minalisms


    Posts Tagged ‘media’

    Victorious

    Monday, October 26th, 2009

    It could’ve been the attention paid by national media outlets such as CNN and USA Today. Or, I prefer to think, it could’ve been my heated e-mail to Pepsi Co. that moved the company to get its head out of its ass. But the bottom line is that the “AMP Up Before You Score” iPhone app has been pulled.

    I received the following message from Pepsi just before the weekend:

    Thank you for contacting us with your thoughts about our recent AMP iPhone application.

    I can share with you that we have discontinued the app. After listening to a variety of audiences, including our consumers, we decided that this was the most appropriate thing to do.

    Thanks again for writing. Please know that we appreciate hearing your opinion.

    Sincerely,

    Consumer Relations

    Good job, Pepsi; now you’re thinking with the right head.

    Dumb ideas from smart people

    Thursday, October 22nd, 2009

    Let me start by saying this: I loathe FOX News. My reaction to an episode of Glenn Beck is probably like what Rush Limbaugh’s reaction would be to an episode of the Rachel Maddow Show — I usually regard the coverage as a bunch of malarky.  I think, however, that President Obama has made a horrible decision to freeze out FOX from the White House press pool.

    I understand the aggravation Obama must feel when the cable news network warps coverage to perpetuate rumors that he is the devil, but come on, Mr. President, aren’t you the uniter and not the divider? In this case, Obama looks like the bully.

    This latest attack on FOX will do the president more harm than good; it’s already fodder for right-wingers used to calling him a commie. Such ongoing efforts to marginalize FOX will give die-hard critics and VOTERS good reason to judge him as an unreceptive leader, catering only to those who cater to him.

    Prove that you’re better than that, Mr. President.

    Media outlets, regardless of slant, deserve access to Obama. All it takes is him truthfully answering questions and letting media deliver as it may.

    It’s not any president’s job to determine the validity of a news organization and its people because — like religion and politics — one person’s falsehoods are another person’s truths.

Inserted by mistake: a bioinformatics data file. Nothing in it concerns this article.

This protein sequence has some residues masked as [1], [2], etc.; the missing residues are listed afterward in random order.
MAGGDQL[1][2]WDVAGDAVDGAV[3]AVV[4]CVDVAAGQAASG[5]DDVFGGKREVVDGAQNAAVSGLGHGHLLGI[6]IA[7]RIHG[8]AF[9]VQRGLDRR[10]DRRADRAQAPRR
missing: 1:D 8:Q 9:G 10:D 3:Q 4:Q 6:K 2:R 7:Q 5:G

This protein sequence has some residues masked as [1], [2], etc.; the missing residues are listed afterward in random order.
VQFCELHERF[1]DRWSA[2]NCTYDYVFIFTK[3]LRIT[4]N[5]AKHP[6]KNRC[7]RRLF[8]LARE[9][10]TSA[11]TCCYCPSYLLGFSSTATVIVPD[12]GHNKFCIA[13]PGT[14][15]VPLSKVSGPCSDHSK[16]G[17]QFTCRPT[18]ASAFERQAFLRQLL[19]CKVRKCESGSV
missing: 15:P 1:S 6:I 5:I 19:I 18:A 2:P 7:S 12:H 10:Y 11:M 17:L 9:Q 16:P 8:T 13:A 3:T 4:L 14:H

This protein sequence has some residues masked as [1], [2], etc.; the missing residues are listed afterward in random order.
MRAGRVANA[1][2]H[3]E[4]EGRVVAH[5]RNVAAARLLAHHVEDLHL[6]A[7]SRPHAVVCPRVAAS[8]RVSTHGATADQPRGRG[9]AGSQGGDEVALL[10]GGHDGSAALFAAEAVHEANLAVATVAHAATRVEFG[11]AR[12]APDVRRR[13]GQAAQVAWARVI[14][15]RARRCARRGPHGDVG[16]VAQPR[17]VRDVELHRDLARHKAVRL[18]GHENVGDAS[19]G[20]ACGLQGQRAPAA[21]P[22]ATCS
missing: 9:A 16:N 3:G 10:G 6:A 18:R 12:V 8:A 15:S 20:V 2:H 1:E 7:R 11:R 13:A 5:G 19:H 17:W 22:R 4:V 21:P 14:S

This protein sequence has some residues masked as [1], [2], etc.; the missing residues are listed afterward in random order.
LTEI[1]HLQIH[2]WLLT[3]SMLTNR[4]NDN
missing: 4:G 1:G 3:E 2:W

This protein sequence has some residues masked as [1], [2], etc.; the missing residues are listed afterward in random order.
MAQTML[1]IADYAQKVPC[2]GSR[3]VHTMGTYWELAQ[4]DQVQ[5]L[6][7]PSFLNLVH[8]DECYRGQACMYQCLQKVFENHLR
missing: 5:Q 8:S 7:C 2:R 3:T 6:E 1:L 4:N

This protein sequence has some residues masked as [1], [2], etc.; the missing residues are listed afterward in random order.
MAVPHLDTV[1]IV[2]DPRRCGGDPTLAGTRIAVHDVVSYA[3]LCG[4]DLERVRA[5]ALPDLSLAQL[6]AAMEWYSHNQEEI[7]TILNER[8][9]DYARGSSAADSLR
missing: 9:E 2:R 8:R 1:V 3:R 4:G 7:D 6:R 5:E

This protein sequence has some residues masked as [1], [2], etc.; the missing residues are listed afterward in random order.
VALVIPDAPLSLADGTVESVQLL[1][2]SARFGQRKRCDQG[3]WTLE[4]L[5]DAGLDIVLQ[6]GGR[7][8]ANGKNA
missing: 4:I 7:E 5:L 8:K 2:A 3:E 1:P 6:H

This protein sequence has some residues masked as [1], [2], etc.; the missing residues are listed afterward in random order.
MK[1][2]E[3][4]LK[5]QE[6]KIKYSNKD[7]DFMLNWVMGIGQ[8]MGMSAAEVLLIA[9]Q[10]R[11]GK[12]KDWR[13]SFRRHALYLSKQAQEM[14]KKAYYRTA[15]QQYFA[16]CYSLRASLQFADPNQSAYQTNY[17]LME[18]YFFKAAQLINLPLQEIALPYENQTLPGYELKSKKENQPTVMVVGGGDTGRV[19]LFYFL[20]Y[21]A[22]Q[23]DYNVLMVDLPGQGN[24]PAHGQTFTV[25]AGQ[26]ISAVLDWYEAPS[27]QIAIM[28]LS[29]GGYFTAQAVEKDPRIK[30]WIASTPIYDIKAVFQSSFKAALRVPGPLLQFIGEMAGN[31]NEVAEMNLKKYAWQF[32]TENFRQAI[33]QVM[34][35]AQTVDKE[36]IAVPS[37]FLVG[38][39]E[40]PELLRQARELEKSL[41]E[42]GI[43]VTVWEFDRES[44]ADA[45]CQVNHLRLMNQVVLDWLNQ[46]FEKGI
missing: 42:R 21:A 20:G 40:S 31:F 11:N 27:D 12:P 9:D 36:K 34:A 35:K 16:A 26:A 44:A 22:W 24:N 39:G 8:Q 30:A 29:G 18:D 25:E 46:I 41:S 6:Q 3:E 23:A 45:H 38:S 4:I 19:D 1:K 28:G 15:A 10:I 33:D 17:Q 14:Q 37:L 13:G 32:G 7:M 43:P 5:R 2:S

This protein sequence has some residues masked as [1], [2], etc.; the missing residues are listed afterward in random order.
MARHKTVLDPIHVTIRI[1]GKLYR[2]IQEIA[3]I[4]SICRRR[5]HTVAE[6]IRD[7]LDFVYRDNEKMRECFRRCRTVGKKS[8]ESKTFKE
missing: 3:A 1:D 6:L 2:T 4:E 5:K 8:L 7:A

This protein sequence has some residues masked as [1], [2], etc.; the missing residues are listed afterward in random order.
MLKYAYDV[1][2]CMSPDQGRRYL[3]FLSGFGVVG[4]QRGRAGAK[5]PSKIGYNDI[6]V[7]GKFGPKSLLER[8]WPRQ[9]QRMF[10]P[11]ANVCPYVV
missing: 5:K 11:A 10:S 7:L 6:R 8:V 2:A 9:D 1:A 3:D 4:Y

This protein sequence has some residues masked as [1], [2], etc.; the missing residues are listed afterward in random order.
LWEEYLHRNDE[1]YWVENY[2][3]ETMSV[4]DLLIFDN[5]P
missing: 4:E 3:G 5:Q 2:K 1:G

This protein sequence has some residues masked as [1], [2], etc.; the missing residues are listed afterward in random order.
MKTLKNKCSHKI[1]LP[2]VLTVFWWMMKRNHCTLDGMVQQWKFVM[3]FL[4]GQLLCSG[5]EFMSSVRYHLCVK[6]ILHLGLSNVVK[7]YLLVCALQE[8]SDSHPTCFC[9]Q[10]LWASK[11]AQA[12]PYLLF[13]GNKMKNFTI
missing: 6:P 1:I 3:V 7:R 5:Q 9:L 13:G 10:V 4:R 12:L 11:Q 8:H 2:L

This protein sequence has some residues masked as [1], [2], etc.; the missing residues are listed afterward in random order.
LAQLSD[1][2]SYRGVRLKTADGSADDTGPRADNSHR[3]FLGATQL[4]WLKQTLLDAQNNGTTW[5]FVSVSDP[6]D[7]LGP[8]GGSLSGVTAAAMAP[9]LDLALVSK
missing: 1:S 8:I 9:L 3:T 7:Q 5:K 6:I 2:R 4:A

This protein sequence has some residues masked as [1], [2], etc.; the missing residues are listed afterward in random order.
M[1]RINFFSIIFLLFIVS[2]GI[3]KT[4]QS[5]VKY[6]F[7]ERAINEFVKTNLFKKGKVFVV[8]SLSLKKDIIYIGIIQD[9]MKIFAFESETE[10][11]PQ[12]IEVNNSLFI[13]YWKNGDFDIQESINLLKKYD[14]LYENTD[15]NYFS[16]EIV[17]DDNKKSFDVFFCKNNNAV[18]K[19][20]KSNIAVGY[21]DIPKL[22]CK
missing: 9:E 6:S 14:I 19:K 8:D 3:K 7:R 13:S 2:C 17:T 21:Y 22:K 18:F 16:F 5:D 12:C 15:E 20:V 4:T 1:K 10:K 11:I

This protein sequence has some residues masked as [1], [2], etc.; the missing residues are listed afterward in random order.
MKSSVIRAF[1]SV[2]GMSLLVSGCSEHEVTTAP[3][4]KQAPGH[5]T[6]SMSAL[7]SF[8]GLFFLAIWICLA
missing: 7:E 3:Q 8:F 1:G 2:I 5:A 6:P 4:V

Out of touch

    Saturday, June 14th, 2008

    Did anybody witness the recent and now-infamous “fist bump” between Barack Obama and his wife, Michelle?

    A fist bump or “closed-fisted high-five,” as The New York Times referred to it, is commonly called a “pound” or “dap.” It’s been used for decades as a greeting or a gesture to signify respect. What it’s not is “Hezbollah-style fist-jabbing” the nutty, ignorant, racist fear mongers call it.

    Fox News aside, does this mean that neither The Times nor the Washington Post, which called it “fist bump,” had people in their newsrooms who could enlighten fellow editors about today’s lingo? And if that’s the case, shouldn’t readers be worried?

    I remember a discussion with a co-worker a while back about fair and accurate representation by media. She said some of the journalism coming out of our newsroom — and others around the country — suffers because of homogeneity among its representatives: Many of us are around the same age, married with children, and live in modest homes in middle-class neighborhoods. She went on to say that we’re not paying attention to wide representation among sources in stories either, thus forgoing variety and complexity for convenience and familiarity.

    Knowing this, could an African-American college student from out of state depend on us to report the news in a way in which he could relate? On news that matters to him? How about a single mom on welfare who is working two jobs to pay her rent? Or a lesbian shopkeeper living in a “gay-friendly” part of the city.

    Who in the newsroom is serving these vastly different individuals? Because it’s not us. Not yet.

    It all makes me sad, really. We journalists couldn’t even call a pound by its true name. Now the inaccuracy has us going out like fist-bumping suckers.

    And if we can’t get something so simple right, how much more are we getting wrong?

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